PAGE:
"We've never lost an American in space and we're sure as hell not going to lose one on my watch! Failure is NOT an option!" Even thought we all knew how it ended, that was certainly Gene Kranz's CMoA. Kranz's autobiography, incidentally, is titled Failure is Not an Option. He also considers it his CMoA despite he never actually said it out loud, but that was the implicit spirit. His refusal to give up on the Odyssey crew can easily be considered another moment and awesome.
Kranz's unassuming but firm leadership. A role model; cool on so many levels, he's calm and collected, exactly what is required when time is at the essence, he makes critical and right decisions on his feet and never fails to be assertive but polite. When the occasion requires it he's stingy without being smug and proudly shoots down any defeatism. A perfect captain for any team, total badass.
The launch sequence. It was so realistic that Buzz Aldrin himself later asked where Ron Howard had found such great stock footage. A CMoA to the F/X folks!
If the launch didn't get you, the re-entry sure as hell will!
Just the movie in general. The director was so determined to get it right.
Examples include: Building interior LM/CSM sets within a KC-135 "Vomit Comet" jet so they could film realistic microgravity. The actors and crew actually ended up logging more time on the Vomit Comet than many real astronauts.
Incredible CG for the Lunar Module/Command-Service Module, especially at and after the explosion. See that cloud of debris (foil, gases and other junk) surrounding the LM/CSM from when they battle to stabilize the spacecraft to when they hit lunar orbit? Just as it should, based on physics; there's no air to shoo that away. The debris is gone as they make their way around the moon and back to Earth (a real-life/off-screen engine burn by the LM, just before the scene where they shut down the LM's computers and "put Newton in the driver's seat" made them accelerate away from their debris cloud).
The reconstruction of Mission Control was so right that one of the consultants, a NASA employee, kept forgetting it was only a set and looking for the elevator at the end of the day to leave for home, just like another "real" day back in Houston.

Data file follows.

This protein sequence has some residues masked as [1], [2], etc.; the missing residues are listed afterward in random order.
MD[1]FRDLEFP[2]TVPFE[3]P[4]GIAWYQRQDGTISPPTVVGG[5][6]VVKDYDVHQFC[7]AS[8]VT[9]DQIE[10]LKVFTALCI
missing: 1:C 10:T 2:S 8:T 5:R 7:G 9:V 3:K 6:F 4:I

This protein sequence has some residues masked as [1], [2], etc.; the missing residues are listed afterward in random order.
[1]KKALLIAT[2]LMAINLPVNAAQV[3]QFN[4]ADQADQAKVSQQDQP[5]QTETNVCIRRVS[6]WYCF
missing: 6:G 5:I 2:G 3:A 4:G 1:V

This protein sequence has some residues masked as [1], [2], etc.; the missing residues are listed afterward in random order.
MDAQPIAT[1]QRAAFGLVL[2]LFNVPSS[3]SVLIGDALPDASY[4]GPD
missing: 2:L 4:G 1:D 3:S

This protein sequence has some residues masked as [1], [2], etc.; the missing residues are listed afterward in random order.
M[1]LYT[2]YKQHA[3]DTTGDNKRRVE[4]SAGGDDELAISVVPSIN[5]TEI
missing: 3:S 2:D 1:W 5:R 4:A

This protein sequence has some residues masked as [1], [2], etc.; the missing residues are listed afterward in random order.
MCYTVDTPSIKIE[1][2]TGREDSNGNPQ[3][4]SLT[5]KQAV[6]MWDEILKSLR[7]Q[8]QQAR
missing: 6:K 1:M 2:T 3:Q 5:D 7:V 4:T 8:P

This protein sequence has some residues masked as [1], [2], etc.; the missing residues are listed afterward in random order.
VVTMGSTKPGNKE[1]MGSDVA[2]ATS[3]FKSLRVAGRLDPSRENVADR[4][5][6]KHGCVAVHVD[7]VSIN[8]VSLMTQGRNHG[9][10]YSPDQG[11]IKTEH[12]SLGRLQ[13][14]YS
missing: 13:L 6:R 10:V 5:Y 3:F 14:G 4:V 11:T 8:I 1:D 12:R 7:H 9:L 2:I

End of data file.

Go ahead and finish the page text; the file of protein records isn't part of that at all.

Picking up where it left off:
The scene with Mrs. Lovell (with daughter Susan) trying to tell her mother-in-law (who is recovering from a stroke) about the trouble her son is in, and the Cool Old Lady response. Hilarious,D'awwwwww-worthy, AND Awesome all in one.
(To Susan, who begins to cry):"You scared, honey? Well don't you worry. If they could get a washing machine to fly, my Jimmy could land it."
All the more cool when you realize that director Ron Howard had cast his own mother, Jean Speegle Howard, in the role of Lovell's mom. She got more lines than her husband, Rance ("Sheridan's Dad") Howard, who sat in a non-speaking role as the family priest near the end of the film. Ron completed his goal of casting his entire family with little brother Clint ("Tranya-loving Balok") Howard as NASA engineer Sy Liebergot, EECOM specialist.
Ken Mattingly, after being cut from the flight, is informed of the incident. First thing he does? Drive straight to Mission Control and work himself to the bone trying to work out the power up sequence, something that had not only been unpracticed, but was only conceived of for this mission.
In Real Life, it's even better: Mattingly was there at Mission Control the whole time.
Made better by the fact that, if he hadn't been on the ground, they probably wouldn't have made it.
He gets one right at the beginning of his simulations for the astronauts - he refuses so much as a flashlight that isn't the same as what they have to work with up there.
The engineers get one where they have to devise a way to make a CO2 scrubber from junk on board the spacecraft
(Throws parts on the table) We need to find a way to make this fit into the hole designed for this, using nothing but that.
This is more dramatic, but actually less Awesome than how it was really done. The engineer who worked it out did so while driving in to Mission Control to solve the problem.
Given all that could have realistically gone wrong and with the slim chance of success that the return of Apollo 13 had, this is not a Crowning Moment of Awesome. It is THE Crowning Moment of Awesome.